The Visa Dispute Monitoring Program (VDMP) is a United States government program that monitors merchants who process Visa credit card transactions. The program was designed to help protect consumers from fraudulent and unauthorized charges, as well as to ensure the safety and security of the Visa payment system. The VDMP is administered by the National Credit Union Administration (NCUA) and is funded by Visa.
The VDMP utilizes a number of methods to monitor merchants, including on-site examinations, automated screening of merchant transactions, and the review of consumer complaints. If the program identifies any potential risks associated with a merchant, it will work with the merchant to address those risks. If the merchant does not take corrective action, the program may revoke the merchant’s Visa processing privileges.
The VDMP is an important tool in helping to protect consumers from fraudulent charges and ensuring the safety and security of the Visa payment system. It is important to be aware of how the program works and what it can do to help protect you as a Visa cardholder. If you have any questions about the program, you should contact your card issuer or the VDMP directly.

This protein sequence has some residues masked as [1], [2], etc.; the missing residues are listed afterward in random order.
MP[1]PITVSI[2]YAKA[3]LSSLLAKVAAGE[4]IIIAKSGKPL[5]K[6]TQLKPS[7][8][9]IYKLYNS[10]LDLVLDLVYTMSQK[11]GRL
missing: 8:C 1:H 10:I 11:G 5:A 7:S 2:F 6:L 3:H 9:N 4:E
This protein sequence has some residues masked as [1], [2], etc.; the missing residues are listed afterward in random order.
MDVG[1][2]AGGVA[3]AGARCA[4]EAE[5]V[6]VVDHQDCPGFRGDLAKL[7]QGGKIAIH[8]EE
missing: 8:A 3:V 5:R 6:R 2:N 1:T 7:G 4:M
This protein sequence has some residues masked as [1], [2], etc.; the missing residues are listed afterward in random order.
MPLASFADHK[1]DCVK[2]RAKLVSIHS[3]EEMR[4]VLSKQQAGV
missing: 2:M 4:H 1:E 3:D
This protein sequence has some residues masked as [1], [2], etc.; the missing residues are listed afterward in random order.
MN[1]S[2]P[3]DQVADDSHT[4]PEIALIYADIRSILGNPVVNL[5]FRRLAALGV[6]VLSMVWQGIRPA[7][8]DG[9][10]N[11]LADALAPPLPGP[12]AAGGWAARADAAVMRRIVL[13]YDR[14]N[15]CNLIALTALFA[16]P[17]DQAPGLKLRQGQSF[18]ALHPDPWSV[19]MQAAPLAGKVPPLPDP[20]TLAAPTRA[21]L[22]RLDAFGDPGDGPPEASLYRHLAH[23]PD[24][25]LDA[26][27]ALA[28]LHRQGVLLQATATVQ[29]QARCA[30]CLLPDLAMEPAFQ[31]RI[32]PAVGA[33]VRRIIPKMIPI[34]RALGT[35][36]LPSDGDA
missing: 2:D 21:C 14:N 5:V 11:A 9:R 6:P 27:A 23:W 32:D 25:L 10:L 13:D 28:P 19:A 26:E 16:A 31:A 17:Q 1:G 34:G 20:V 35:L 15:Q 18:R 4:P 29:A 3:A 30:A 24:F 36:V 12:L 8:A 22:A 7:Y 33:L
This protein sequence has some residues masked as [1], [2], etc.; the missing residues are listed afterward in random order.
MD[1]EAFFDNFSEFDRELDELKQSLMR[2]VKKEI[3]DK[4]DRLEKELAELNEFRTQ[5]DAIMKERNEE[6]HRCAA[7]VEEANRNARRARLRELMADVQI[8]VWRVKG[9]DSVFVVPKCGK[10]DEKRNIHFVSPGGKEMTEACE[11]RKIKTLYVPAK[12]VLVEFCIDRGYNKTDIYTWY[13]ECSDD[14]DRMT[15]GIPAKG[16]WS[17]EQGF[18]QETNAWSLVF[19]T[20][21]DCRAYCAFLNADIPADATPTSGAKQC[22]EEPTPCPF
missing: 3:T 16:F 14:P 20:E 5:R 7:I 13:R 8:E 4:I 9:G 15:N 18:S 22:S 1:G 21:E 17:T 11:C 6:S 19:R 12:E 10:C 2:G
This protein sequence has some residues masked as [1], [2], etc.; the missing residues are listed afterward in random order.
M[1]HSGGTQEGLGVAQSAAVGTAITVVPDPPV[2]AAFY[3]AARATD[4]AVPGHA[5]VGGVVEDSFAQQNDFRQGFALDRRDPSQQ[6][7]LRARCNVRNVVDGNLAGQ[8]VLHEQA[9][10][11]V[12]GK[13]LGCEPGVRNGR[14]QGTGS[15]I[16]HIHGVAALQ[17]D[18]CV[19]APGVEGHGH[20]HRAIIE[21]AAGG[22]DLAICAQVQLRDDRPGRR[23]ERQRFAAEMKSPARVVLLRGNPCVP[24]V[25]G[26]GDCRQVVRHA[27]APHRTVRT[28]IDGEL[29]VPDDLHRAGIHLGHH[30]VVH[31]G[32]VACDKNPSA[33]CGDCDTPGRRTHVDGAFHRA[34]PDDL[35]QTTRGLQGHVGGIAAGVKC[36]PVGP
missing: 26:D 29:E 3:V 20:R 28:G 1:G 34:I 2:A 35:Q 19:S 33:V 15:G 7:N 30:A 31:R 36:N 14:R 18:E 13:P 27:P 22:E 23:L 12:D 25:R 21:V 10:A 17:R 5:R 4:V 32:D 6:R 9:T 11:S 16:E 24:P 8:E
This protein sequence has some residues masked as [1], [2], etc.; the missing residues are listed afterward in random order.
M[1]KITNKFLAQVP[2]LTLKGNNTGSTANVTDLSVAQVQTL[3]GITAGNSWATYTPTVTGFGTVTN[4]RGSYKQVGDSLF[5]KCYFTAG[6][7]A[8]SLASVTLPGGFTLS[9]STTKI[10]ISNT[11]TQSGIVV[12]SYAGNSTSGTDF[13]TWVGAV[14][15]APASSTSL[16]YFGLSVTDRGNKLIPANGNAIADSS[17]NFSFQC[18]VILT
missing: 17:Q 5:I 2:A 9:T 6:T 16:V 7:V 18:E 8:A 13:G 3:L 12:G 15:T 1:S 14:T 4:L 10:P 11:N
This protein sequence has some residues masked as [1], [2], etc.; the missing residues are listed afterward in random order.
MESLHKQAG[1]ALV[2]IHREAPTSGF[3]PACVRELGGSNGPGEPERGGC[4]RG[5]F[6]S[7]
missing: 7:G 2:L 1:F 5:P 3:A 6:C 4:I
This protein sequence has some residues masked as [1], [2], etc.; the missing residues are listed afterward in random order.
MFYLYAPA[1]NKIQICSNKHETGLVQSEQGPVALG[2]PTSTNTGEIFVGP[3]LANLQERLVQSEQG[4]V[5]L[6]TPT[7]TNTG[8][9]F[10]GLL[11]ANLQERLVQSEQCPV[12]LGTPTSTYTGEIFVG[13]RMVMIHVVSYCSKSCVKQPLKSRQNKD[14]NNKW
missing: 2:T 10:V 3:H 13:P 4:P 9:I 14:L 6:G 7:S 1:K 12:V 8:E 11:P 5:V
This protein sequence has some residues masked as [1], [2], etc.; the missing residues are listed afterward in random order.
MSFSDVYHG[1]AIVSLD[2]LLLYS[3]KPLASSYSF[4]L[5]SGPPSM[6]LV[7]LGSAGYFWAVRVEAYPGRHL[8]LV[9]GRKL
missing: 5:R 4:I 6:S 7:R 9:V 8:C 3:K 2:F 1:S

The fines imposed on merchants under the VDMP can range from $5,000 to $500,000 per incident, depending on the severity of the offense. Merchants who are found to have committed fraud or other illegal activities may also be subject to criminal charges.
If you have a complaint about a merchant who has processed your Visa credit card, you can file a complaint with the VDMP. You can do this online, by phone, or by mail. You will need to provide the following information:
You can find more information about filing a complaint on the VDMP website.
After you file a complaint, the VDMP will investigate the merchant. If the investigation finds that the merchant has committed fraud or other illegal activities, the VDMP will take action against the merchant. This may include revoking the merchant’s Visa processing privileges and/or imposing fines. The VDMP will also keep track of the merchant’s history and any complaints filed against it, so that consumers can make informed decisions about whether or not to do business with the merchant.
A merchant can get out of the VDMP by taking corrective action to address the risks identified by the program. This may include changing business practices, increasing security measures, or providing additional training for employees. If the merchant takes corrective action and meets all program requirements, the VDMP will remove the merchant from the program.
The VDMP provides a number of benefits to consumers, including protection from fraudulent and unauthorized charges, and ensuring the safety and security of the Visa payment system. The program also helps to keep merchants accountable for their actions and ensures that they are taking steps to protect consumers.